“Back in 2013,” I began my tale around the warm fire of a cold South African morning, “I was at Rainbow Serpent Festival and came across a diablo stick. It was all alone on the ground. People walked past, nobody caring about this poor tossed away stick. So I picked it up and immediately it adopted me and for the next three days of that festival I couldn’t stop spinning and twirling it to the music. I had never twirled anything before that.
Sure, the mushrooms, acid and MDMA may have helped but that stick and I were inseparable.”
It was still a few hours before the Vortex Festival of Fire trance party was set to kick to a stomping start in Riviersonderend, about a two-hour drive west of Mossel Bay. I had arrived the day before, a Friday, with Mari and Tanner. On the way we passed snow-covered peaks of the high mountains.
“It’s gonna be freezing cold,” Mari said as I contemplated my chances of surviving that night in the hammock I was sponsored with by the Indonesian-based company, Ticket to the Moon.
It was dark by the time we found the property where the party was happening. I had volunteered as a Peace Marshall in exchange for a ticket. I was lucky enough to get the Friday shift when there’s nothing to do. That way, I could party for the entire weekend.
I was partnered up with Mark, an ol’ school trancer whose been doing the South African trance circuit for a few years now. He paints geometric shapes in trance format. As we shared our stories of our journey through life we reached a camp site with other Peace Marshall volunteers.
“Anyone heading to Cape Town from here?” I asked. “I’m looking for a ride on Sunday evening or Monday morning.”
Mark looked at me. “Mate, I’m driving to Somerset West on Sunday. I’m alone in the car. You can ride with me.”
“Sold,” I grinned shaking his hand.
Our quiet 6-hour shift ended at midnight where we retired to the main bonfire by the stage. A drum circle had opened up and someone brought a homemade didgeridoo made of what appeared to be a PVC pipe with a bell fitted to the bottom to amplify the sound.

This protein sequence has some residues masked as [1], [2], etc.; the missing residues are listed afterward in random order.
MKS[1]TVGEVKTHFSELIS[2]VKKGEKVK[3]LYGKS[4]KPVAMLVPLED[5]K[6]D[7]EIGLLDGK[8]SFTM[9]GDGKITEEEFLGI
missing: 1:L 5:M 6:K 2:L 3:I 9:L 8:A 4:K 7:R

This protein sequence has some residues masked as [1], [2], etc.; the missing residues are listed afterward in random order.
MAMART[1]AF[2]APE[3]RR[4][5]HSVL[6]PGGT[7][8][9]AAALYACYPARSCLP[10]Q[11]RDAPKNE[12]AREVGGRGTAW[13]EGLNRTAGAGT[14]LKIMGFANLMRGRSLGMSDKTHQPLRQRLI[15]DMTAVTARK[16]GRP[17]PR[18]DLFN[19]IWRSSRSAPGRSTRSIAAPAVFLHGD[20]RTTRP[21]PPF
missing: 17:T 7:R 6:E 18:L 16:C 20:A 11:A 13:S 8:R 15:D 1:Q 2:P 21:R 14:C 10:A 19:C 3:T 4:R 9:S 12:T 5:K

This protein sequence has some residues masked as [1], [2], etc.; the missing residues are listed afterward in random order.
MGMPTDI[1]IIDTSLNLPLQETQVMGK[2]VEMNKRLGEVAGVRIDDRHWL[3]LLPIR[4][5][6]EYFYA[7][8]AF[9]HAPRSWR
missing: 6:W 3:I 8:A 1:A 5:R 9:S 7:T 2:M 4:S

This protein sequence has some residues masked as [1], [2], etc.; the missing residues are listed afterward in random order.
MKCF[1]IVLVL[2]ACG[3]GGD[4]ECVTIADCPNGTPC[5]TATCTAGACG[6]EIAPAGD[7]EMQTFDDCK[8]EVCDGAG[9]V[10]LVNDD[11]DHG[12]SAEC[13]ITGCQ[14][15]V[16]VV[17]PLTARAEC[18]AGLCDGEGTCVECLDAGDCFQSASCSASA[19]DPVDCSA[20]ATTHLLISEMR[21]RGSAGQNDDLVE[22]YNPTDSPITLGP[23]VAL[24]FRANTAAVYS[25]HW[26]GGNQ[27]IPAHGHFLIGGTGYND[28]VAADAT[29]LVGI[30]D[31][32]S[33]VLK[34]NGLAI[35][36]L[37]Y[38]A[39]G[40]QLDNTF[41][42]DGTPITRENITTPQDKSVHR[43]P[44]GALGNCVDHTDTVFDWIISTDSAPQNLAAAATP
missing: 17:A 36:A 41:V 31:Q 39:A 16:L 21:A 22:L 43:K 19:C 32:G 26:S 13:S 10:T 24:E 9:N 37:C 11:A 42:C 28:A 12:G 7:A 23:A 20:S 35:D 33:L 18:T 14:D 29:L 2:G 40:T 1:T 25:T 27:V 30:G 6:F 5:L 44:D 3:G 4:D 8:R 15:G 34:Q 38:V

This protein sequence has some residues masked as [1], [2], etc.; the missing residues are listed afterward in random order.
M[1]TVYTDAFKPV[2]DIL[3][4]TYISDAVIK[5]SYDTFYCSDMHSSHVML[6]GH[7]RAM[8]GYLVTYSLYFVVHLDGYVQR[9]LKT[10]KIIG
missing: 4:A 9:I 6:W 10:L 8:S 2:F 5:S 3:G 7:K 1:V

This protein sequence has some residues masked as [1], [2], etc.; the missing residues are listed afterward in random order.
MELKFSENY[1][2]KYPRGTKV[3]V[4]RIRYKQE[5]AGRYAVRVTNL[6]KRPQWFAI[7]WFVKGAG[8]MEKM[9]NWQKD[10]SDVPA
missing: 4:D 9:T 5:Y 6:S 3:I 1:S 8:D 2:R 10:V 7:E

I went back to my camp, set up my hammock in the freezing still of night and returned to the fire with my harmonica. It was my first time jamming at a trance party. I sat with Danielle, a student from Stellenbosch.
“Ah, the town of oaks,” I said, recalling my trip exploring the university town in warmer days.
We chatted for a while until she was summoned to her tent. I sat by the fire for another hour, succumbing to that dreaded thought of getting into a parachute silk hammock when it was about 2 degrees with snow on the mountain peaks behind us.
The hammock had collected dew and was now wet, as was the outside of my sleeping bag.
“Damn it,” I hissed in the dark, being quiet although the thing snoring in one of the nearby tents was keeping any leopards away.
I climbed into my sleeping bag and carefully hopped onto the hammock, shuddering as the bag absorbed the dew. I pulled my warm Chuyo headwear over my eyes, my hoody over my head, zipped my thermal shirt to the top, tucked in my T-shirt and long sleeved shirt into my thermal underwear under my jeans, pulled my neck warmer up to my nose, leaving only my schnoze exposed to breath the ice-pickled air while keeping my hiking boots on over thick woollen socks.
It was so cold the air I breathed out instantly froze and hailed back on me. I slept in 20-minute intervals, like a giraffe. Every time I awoke, shivering, I tried to wrap the hammock around myself.
But parachute silk in the cold feels like your hand sticking to the wall of a walk-in freezer. The only thing that made the torture worthy was seeing the clear night sky dotted with stars.
No one else is seeing this, I thought.
That’s cause no one else is stupid enough to sleep in a hammock with snow on the mountains! my subconscious screamed at me, quickly concluding that hammocks and winter don’t mix.
At 04:00 I could no longer close my eyes for fear of my eyelids freezing over. The temperature was somewhere between sub-Antarctic and a Siberian winter so I headed over to defrost by the fire by the stage.